Study groups can keep lawmakers busy long after session ends

mlee@macon.comMarch 8, 2014 

ATLANTA ­­-- State lawmakers, like students, count down to their last day of work before taking a break.

For the folks under the Gold Dome, the session lasts just 40 days and finishes March 20 this year. But some of them have the equivalent of summer school, with study committees that work out key ideas in peace. Others serve on study committees that are more like detention: places to put people who are disruptive and getting out of line.

The state Legislature will approve a dozen or so summer study committees by the time the session is over. Membership will include House or Senate members, or both, as well as top administrators and experts. Some of them are supposed to come up with laws to propose or repeal, and some are just supposed to study.

Summer studies have been responsible for, most recently, a bill that looks likely to succeed that would require insurance to cover autism in the youngest children.

For this summer, take the Georgia Legacy Study Committee, created via Senate Resolution 896 by state Sen. Ross Tolleson, R-Perry. It’s meant to figure out how best to fund and acquire land or easements for conservation and preservation. The state already has some such programs.

“Study committees are very important because you have a lot of new people (in the Legislature), and they don’t know anything about these programs,” Tolleson said.

And bringing in outside experts is key, he said. “You just have a few legislators talking, that’s not really a successful study committee.

It’s a step back from a land conservation program he tried to pass into law last year, but which got no traction in the House. He said this summer’s committee may propose legislation, but studying the programs is the main point.

Summer study committees are also a good place to work out controversial or complicated legislation, said state Sen. Burt Jones, R-Jackson. He wants to move changes to Georgia’s brewpub laws as recommended by a study committee.

“Alcohol always seems to be a contentious topic,” Jones said.

He’s gotten no committee vote on his Senate Bill 303 to allow dry cities and counties to hold a referendum on going wet without first receiving a public petition. There’s not even a bill on another committee recommendation to allow brewpubs to sell growlers, jugs of beer that hold about as much as a six-pack.

Jones made the comments while squeezed into a small chair at the back of the noisy, chaotic state Senate chamber, full of legislators, guests and families milling about, all having their own conversations and ignoring the senator yelling a speech into the floor microphone.

“A lot of the distractions are not there that we have during the session,” he said.

Study committee hearings are public, just like hearings during the legislative session.

Delving into the issues

Stratus Healthcare, a nonprofit hospital alliance that includes the parent of The Medical Center of Central Georgia, likes Senate Resolution 981 by state Sen. Renee Unterman, R-Buford, enough to create a summer study committee about violence against emergency room workers.

The MCCG emergency department called the police an average of 11 times a day in both 2012 and 2013 due to violence or threats of violence, said Stratus’ Julie Windom.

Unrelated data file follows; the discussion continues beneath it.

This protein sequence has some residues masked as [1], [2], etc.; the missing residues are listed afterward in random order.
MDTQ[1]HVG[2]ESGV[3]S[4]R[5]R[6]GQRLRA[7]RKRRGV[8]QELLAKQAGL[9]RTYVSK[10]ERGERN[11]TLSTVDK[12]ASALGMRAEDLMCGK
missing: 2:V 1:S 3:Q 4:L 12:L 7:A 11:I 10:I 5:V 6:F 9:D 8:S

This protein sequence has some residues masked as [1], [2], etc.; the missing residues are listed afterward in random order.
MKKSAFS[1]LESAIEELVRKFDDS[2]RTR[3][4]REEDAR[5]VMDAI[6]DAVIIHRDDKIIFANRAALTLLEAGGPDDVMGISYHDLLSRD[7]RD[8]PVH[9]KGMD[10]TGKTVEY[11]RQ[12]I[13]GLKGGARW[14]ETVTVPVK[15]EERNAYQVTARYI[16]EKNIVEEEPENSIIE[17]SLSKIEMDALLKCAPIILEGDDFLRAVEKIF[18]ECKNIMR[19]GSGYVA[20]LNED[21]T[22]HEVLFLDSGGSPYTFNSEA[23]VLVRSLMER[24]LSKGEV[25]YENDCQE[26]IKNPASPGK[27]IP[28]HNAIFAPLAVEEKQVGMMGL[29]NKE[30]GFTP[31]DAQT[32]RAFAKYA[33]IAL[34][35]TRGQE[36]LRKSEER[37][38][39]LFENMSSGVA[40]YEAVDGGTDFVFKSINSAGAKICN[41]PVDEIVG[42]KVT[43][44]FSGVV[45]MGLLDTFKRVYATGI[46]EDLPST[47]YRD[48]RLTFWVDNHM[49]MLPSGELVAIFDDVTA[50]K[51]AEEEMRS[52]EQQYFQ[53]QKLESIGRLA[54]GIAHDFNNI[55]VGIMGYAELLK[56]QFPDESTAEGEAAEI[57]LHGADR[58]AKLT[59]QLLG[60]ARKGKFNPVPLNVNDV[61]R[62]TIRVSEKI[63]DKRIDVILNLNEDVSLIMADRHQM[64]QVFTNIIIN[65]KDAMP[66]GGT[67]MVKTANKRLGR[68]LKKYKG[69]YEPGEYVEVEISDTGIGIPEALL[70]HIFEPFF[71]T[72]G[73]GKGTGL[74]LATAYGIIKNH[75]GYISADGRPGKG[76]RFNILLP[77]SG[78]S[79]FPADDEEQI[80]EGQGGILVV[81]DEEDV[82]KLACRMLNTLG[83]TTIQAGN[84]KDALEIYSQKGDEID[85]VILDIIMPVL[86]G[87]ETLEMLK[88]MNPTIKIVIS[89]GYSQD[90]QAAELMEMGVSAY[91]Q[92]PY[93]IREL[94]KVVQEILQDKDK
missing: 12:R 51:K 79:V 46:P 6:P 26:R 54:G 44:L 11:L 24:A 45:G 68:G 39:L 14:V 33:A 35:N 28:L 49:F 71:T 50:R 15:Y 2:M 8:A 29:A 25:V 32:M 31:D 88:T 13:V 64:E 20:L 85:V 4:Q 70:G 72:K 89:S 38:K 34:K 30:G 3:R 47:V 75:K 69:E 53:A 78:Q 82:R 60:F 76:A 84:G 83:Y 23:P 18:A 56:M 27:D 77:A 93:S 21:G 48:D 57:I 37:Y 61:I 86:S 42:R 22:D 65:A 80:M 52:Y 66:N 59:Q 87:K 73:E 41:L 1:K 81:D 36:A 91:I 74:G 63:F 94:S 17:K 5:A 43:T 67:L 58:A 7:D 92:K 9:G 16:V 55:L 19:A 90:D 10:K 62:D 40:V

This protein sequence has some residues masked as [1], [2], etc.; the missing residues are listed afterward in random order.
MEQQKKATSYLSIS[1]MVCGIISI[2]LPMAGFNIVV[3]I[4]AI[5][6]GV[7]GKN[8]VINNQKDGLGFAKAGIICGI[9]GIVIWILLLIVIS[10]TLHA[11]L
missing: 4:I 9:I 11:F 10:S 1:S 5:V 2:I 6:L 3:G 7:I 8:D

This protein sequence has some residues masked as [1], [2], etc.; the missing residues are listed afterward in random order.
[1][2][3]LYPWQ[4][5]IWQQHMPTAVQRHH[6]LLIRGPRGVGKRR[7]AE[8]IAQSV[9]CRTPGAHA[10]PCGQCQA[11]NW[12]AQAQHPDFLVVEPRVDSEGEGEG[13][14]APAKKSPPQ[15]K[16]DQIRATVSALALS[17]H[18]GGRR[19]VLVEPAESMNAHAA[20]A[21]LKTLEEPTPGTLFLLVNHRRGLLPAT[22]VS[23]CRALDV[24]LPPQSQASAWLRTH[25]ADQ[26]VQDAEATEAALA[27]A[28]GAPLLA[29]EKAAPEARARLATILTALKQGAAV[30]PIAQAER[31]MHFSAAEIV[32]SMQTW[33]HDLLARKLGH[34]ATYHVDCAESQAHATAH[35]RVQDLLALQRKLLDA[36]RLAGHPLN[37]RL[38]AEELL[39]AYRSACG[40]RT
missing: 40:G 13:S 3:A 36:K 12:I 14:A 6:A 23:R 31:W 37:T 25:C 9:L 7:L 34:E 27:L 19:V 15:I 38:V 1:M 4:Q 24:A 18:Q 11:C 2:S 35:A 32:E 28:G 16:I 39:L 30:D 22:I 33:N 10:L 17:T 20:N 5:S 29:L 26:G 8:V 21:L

The resolution would create a study committee with legislators, doctors and behavioral health professionals.

It’s a perfect illustration of why a study committee is important, Windom said, because they face a legitimate conundrum: If you’re dealing with people who have behavioral health or substance abuse issues in the ER, it’s not clear that they can form intent or be deterred by the higher penalties that some states have tried.

“We want to look at what other things we could do,” Windom said.

Another use

But if a “study” sounds like a good way to fob off an inconvenient lawmaker or idea, sometimes it is.

State Sen. David Lucas, D-Macon, has tried several tacks this session to make it possible to open tiny emergency rooms in underserved, rural areas of Georgia.

It’s an arcane area of law that governs where, when and how the state will allow opening health care facilities, especially those with no obvious means of making payroll.

His idea has attracted GOP support, but it has been blocked by questions over money and how it would affect other hospitals. Technical questions over his Senate Bill 338 have persisted, and Lucas was still editing his proposal late into the session.

Instead, Unterman, who runs the Senate Health and Human Services Committee, held no vote on the bill and talked instead about setting up a summer study committee.

“To me, it was purposely done because I’m a Democrat with a good idea,” Lucas said, adding that it’s clear without a study that too many rural residents are dangerously far from medical triage.

He wouldn’t be the first insistent lawmaker whom colleagues tried to assuage with a study committee.

A study committee dampened talk about horse racing and betting in Georgia. A 2012 Senate study committee report said the “economic reality” is that the industry is in decline and not worth bringing to Georgia. Diehards still support it, but there’s almost no traction.

A 2013 Senate study committee recommended that Georgia move toward more consumption taxes and less in income taxes, a setup known as the “fair tax.” While there’s always chatter about such a shift in the GOP-majority Legislature, tax-change fatigue permeates the place after last year’s car-tax change, and there have been no big moves on the recommendation this year.

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